Wednesday, January 04, 2006

The tree comes down

After a long goodbye last night - Caroline and I sang good-night and farewell songs, unhooked ornaments, nibbled on wintergreen candy canes*, and packed everything away - we took the tree down. We were two days early by the Czech Christmas calendar, but the tree was losing its green fast. It had already shed so much that I didn’t even try to vacuum up the three inches of needles that had accumulated under it, but instead swept. And swept. Until there was only a scant carpeting of needle left which the vacuum cleaner swallowed with ease, for all the world as if this was just a case of light housework, nearly solved.

Because I am the sentimental sort, we told Caroline the tree had disappeared back to the forest until next year, and I kept her entertained in her room while Will frog marched the remains out the door. He was thickly padded with many layers of clothes, coat and gloves, but still wound up looking like he had been attacked by a forest green porcupine. I’ve already made a note for next year - I’ll follow our babysitter’s advice and buy borovice (pine) not jedle (spruce). A pine isn’t as classically Christmas as a spruce, but at least it holds onto its needles.

*Very kindly imported by my sister.

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Karla said...

Did you have the tree in water? I didn't see any Czech tree stands that hold water, but that's how we keep them (relatively) fresh at home. Of course, they still shed a certain amount.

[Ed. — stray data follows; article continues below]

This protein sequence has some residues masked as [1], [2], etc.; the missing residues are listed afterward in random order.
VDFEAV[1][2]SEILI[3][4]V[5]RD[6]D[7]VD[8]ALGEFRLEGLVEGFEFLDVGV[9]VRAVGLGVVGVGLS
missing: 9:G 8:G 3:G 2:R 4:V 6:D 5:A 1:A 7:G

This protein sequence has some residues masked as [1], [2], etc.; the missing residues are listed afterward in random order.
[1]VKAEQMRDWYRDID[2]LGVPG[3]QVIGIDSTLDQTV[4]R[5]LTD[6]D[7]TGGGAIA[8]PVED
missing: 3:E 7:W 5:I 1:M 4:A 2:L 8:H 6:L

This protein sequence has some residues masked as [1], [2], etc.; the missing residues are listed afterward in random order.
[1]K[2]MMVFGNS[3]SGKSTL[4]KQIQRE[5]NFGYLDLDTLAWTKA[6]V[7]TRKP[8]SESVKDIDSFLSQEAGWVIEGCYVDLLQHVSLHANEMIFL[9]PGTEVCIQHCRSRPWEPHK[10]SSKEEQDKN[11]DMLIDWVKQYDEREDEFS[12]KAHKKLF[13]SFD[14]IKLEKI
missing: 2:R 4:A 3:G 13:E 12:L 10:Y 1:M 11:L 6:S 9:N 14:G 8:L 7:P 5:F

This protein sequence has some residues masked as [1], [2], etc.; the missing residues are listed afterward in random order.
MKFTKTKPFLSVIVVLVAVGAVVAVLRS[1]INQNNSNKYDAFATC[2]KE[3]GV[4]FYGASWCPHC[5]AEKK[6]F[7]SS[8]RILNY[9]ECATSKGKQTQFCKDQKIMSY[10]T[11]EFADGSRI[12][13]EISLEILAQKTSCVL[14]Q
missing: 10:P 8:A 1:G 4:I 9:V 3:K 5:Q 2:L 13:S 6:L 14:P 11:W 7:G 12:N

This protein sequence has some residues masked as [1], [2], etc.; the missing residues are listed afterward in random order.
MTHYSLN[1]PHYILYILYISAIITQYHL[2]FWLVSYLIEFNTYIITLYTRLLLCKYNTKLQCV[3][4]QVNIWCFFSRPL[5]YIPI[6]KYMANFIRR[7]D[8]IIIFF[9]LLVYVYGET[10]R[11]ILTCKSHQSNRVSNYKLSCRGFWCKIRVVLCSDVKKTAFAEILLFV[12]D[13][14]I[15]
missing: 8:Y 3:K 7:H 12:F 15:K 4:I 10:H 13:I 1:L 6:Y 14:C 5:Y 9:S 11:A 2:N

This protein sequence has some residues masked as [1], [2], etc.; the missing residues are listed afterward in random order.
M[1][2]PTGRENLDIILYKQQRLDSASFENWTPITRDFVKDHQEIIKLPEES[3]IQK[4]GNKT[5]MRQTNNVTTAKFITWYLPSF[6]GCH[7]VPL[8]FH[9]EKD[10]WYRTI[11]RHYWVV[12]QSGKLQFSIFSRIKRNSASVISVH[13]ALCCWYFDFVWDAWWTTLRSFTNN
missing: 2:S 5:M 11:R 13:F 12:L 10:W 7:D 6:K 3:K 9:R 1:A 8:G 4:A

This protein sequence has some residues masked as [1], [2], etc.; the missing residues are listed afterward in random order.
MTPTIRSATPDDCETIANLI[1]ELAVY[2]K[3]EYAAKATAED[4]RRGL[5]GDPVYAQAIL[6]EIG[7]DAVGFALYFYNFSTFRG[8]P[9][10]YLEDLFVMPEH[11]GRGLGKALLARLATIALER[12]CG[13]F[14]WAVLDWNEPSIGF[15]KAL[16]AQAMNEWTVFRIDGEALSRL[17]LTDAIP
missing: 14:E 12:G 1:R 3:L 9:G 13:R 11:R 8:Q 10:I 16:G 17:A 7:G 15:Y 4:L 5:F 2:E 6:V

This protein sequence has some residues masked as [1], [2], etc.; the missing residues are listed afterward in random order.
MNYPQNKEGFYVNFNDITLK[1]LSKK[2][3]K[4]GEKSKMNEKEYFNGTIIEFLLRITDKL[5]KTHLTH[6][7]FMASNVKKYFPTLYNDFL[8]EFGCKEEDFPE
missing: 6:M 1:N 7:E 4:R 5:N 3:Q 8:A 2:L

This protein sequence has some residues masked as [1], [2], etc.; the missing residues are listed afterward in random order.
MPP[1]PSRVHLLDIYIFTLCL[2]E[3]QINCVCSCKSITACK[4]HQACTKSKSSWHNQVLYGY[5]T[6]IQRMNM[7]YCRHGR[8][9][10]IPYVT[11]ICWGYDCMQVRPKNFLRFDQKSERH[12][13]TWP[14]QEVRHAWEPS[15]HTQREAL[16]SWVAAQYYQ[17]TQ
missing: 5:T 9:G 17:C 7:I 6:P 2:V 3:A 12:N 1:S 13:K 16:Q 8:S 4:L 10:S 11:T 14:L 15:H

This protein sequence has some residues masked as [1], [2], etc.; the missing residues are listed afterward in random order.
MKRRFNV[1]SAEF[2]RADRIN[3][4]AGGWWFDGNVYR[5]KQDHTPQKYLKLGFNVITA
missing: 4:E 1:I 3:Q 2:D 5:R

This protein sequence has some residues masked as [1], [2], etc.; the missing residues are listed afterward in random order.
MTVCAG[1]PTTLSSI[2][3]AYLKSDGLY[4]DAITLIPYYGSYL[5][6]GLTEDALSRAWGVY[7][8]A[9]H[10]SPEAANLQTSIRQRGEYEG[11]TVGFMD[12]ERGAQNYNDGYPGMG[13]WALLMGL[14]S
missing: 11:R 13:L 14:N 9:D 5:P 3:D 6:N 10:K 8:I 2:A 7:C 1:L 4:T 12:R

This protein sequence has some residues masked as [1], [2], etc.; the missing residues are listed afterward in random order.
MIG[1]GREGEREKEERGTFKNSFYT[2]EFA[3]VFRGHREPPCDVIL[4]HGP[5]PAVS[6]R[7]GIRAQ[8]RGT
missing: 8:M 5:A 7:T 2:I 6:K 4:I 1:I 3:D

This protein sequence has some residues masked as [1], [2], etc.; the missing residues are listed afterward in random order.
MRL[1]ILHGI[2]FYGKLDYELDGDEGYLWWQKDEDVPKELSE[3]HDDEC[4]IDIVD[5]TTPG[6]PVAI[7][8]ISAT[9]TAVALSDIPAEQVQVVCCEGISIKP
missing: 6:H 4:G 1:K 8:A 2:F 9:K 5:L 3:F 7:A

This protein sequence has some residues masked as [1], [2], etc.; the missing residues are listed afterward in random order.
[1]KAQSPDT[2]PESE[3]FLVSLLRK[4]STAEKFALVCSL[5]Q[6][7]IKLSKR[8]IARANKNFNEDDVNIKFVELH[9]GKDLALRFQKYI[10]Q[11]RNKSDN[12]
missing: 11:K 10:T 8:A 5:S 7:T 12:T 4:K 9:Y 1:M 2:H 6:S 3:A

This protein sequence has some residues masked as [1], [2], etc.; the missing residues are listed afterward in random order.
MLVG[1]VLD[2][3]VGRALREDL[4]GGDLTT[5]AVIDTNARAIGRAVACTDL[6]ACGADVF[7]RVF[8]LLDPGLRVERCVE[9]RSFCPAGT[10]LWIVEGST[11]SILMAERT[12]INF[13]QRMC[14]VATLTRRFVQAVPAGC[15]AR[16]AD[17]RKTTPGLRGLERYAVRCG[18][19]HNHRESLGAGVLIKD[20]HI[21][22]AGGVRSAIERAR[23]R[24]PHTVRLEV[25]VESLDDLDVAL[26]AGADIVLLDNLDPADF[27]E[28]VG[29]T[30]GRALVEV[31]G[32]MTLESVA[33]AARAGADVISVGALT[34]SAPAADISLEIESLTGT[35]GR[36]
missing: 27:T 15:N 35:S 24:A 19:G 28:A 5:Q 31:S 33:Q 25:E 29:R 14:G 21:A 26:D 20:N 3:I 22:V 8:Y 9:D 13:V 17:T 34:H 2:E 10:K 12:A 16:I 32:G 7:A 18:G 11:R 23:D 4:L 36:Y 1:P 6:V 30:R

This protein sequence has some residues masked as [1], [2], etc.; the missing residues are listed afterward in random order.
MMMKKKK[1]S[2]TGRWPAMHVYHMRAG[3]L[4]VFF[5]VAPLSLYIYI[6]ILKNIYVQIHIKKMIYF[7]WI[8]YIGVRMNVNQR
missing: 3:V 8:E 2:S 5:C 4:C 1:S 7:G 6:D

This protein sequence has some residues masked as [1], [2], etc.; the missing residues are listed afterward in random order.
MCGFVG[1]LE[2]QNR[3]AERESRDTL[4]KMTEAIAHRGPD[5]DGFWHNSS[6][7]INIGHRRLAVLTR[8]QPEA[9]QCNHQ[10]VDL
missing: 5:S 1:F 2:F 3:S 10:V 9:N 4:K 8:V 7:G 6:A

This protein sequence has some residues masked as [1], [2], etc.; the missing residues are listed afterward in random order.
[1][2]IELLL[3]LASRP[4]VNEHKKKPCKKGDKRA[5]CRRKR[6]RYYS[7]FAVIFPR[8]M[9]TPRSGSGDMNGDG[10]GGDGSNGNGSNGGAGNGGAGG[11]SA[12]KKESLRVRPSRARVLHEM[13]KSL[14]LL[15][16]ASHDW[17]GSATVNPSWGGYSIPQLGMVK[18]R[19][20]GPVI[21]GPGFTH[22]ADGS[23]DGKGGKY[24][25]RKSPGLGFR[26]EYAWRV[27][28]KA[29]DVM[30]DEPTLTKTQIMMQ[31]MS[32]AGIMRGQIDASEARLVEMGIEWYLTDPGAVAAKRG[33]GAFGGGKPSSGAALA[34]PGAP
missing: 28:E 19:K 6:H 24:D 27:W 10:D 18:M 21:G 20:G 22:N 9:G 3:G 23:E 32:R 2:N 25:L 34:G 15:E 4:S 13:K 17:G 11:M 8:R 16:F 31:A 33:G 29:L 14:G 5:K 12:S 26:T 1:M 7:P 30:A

I like the idea of the tree going back to the forest till next year.

Julia said...

We did have it in water, but that didn't seem to help. I think it had already closed its pores by the time we picked it up, so it couldn't drink anything even when we chipped off some bark to give it a fresh start. It was a beauty though, so I don't begrudge the needles.

Anonymous said...

Next year, cut at least an inch off the base before you put the tree in water. I was lucky, I went to a Christmas tree farm (in Olar) and the owner cut the one that I selected. It was only a 40 minute drive home. I bought mine on the 19th and it is still beautiful. I am dreaming up excuses not to take it down.

When you were a child, we had a live tree which we used for about 6 or 7 years. It stayed in its redwood container until it popped the bands that held the pot together. Would your balcony hold a tree in a pot? You would have to be careful about keeping it watered....

The first year that we had a cut tree, you and E refused to have the tree put out in the trash, so it went to the back of the yard (orchard) and I snuck it out to the trash the following summer. I like the idea of the tree going back to the forest.